I also had the chance to speak to McNairy and Able who actually got married just a week ago. I felt I should apologise for intruding on their honeymoon, but they insisted they were having a blast on their first visit to Scotland, and are so enamoured that they’ve started making plans to come back and go camping around the Highlands. McNairy also revealed that making Monsters with Whitney was what sealed their relationship for him: ‘I’m a big outdoors person, and I was dating Whitney at the time and kind of thought “if she can make it through this production, cos it’s gonna be hell, I could definitely spend the rest of my life with her.”’ Aw, that’s love, folks, and these two made a perfect (and damned attractive) couple.
The big In Person event of the day was the Variety interview with British producer Graham King, perhaps not a name that immediately sparks interest (which might explain the smaller-than-expected crowd), but for those who ventured in it was a fascinating and rewarding 90 minutes. King’s film resumé is mighty impressive, from Traffic in 2000 through Scorsese’s Oscar-winner The Departed to Mel Gibson’s recent comeback movie Edge of Darkness, and this is a guy whose producing career only started 10 years ago. How is it possible for him to have started at such a high level? The answer, my friends, is money. Martin Scorsese needed 80 million bucks to get Gangs of New York off the ground, King found some spare change down the back of his sofa, and kerching! he’d made it in the movies. But while most Hollywood producers at King’s level (and by that I mean Jerry Bruckheimer) seem interested only in capitalising on investments, regardless of the quality of the movies they put out, King’s CV demonstrates a commitment to enabling some of the finest directors working today to put their visions on the screen, combined with an ability to make the end product profitable for investors. That’s no mean feat.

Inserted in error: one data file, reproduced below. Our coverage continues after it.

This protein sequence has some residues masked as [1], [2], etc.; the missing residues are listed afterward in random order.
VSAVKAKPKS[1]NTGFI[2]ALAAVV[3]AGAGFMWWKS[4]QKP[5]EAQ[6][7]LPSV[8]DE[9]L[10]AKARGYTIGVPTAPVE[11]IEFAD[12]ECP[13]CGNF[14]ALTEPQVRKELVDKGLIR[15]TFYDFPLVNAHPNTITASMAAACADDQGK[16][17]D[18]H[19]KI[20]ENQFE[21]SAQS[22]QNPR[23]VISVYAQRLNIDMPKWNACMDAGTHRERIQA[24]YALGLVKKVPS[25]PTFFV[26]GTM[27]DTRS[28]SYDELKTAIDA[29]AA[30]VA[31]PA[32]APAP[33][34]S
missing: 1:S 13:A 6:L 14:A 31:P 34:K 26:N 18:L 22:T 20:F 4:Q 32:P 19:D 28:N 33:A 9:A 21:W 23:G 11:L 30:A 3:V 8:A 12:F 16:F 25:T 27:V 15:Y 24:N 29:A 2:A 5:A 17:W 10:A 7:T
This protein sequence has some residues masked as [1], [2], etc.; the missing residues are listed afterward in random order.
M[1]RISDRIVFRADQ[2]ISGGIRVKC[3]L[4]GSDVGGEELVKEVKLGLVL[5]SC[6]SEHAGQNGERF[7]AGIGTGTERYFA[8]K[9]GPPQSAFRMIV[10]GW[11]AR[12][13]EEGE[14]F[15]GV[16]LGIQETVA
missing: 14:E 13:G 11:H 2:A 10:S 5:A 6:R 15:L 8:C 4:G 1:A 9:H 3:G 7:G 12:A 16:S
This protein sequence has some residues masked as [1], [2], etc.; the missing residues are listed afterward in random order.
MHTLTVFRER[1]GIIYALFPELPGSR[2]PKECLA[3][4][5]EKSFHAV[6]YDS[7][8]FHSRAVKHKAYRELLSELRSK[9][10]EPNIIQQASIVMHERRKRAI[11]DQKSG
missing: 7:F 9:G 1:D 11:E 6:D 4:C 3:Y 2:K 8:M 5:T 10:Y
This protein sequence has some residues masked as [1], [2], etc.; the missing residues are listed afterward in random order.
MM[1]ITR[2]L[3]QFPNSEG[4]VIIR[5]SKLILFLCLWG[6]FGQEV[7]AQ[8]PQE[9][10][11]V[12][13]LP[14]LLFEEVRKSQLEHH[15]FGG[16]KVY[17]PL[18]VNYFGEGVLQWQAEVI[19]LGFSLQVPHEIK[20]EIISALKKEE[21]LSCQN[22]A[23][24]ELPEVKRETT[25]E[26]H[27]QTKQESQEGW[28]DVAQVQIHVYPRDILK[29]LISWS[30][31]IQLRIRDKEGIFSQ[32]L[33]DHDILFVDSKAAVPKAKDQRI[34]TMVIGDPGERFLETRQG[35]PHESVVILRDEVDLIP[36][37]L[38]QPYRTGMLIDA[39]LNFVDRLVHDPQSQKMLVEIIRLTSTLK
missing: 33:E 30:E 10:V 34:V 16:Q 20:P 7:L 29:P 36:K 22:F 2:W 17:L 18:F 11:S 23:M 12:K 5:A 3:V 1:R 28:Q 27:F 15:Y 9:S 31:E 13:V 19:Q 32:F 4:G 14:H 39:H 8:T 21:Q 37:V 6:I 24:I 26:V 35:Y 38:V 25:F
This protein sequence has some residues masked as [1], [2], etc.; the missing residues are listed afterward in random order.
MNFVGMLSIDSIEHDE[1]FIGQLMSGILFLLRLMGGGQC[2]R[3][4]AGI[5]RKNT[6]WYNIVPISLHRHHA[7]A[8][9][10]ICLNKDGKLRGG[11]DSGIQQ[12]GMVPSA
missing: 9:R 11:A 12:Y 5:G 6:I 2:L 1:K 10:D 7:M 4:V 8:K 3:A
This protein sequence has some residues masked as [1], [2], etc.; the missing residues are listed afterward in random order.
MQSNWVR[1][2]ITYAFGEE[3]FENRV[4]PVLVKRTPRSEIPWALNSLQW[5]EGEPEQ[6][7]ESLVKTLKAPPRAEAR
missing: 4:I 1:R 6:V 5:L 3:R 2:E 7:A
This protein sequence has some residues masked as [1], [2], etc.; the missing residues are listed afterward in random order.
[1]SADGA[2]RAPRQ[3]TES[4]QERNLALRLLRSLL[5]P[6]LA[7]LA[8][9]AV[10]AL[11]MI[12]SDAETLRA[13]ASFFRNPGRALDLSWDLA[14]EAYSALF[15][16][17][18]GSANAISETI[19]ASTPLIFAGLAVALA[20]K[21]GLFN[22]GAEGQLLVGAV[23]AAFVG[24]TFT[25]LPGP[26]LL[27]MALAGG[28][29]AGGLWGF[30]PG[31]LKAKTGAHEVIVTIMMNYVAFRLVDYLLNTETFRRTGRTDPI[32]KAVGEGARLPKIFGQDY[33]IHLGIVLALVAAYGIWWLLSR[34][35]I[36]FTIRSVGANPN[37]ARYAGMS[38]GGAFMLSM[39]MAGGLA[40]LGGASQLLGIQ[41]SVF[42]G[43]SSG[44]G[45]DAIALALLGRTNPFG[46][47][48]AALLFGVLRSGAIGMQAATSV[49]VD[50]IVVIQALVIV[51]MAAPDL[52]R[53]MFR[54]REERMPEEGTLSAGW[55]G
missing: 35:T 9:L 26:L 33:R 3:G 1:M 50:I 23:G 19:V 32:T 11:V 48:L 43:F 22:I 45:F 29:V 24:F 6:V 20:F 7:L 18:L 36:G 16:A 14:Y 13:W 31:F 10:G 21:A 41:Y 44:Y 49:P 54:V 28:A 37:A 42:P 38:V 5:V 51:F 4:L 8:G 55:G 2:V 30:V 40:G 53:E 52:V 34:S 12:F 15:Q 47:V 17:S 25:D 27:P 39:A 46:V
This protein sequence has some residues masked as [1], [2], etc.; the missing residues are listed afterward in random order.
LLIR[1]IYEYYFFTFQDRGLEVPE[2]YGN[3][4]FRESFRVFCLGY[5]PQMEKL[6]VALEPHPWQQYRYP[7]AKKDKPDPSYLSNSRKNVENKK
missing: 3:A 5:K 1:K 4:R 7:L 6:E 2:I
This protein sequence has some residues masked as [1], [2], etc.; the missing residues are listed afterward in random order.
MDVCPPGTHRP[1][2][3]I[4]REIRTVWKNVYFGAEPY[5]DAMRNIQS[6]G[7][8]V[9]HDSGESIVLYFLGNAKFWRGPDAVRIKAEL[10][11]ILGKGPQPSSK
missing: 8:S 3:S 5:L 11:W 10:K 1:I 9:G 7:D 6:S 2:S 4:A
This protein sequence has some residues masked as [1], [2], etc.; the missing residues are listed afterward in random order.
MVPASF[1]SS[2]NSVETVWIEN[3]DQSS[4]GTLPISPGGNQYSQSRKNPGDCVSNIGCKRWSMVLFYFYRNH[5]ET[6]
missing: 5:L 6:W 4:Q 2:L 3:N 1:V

King had loads of stories that gave a little insight into that eternal question ‘what does a producer actually do?’, the most fascinating of which was his retelling of the making of The Departed – ‘the most stressful production I’ve ever been involved in’ – which began and ended with a world-weary chuckle and the statement that ‘there’s only one Jack Nicholson’. Apparently Jack had various off-script ideas about developing his character, none of which Warner Bros (the money) knew anything about, and Scorsese, always open to suggestions and improvisation, would tend to go with it. As King put it, ‘one morning before shooting a scene, Marty, Leo and I get a note from Jack’s assistant saying he’s going to show up on set with a gun, some whisky and a cigarette lighter. None of which was in the script. That is the biggest nightmare for a producer, not knowing what your actors are going to do, and it wasn’t just me – DiCaprio got pretty nervous about Jack and his props! The next time it was the movie theatre scene, where Jack decided to show up wearing a dildo.’ It goes without saying that The Departed was not the movie King was expecting to pick up an Oscar for, but if you can take anything from his experience it’s that nothing ever goes the way you expect in Hollywood.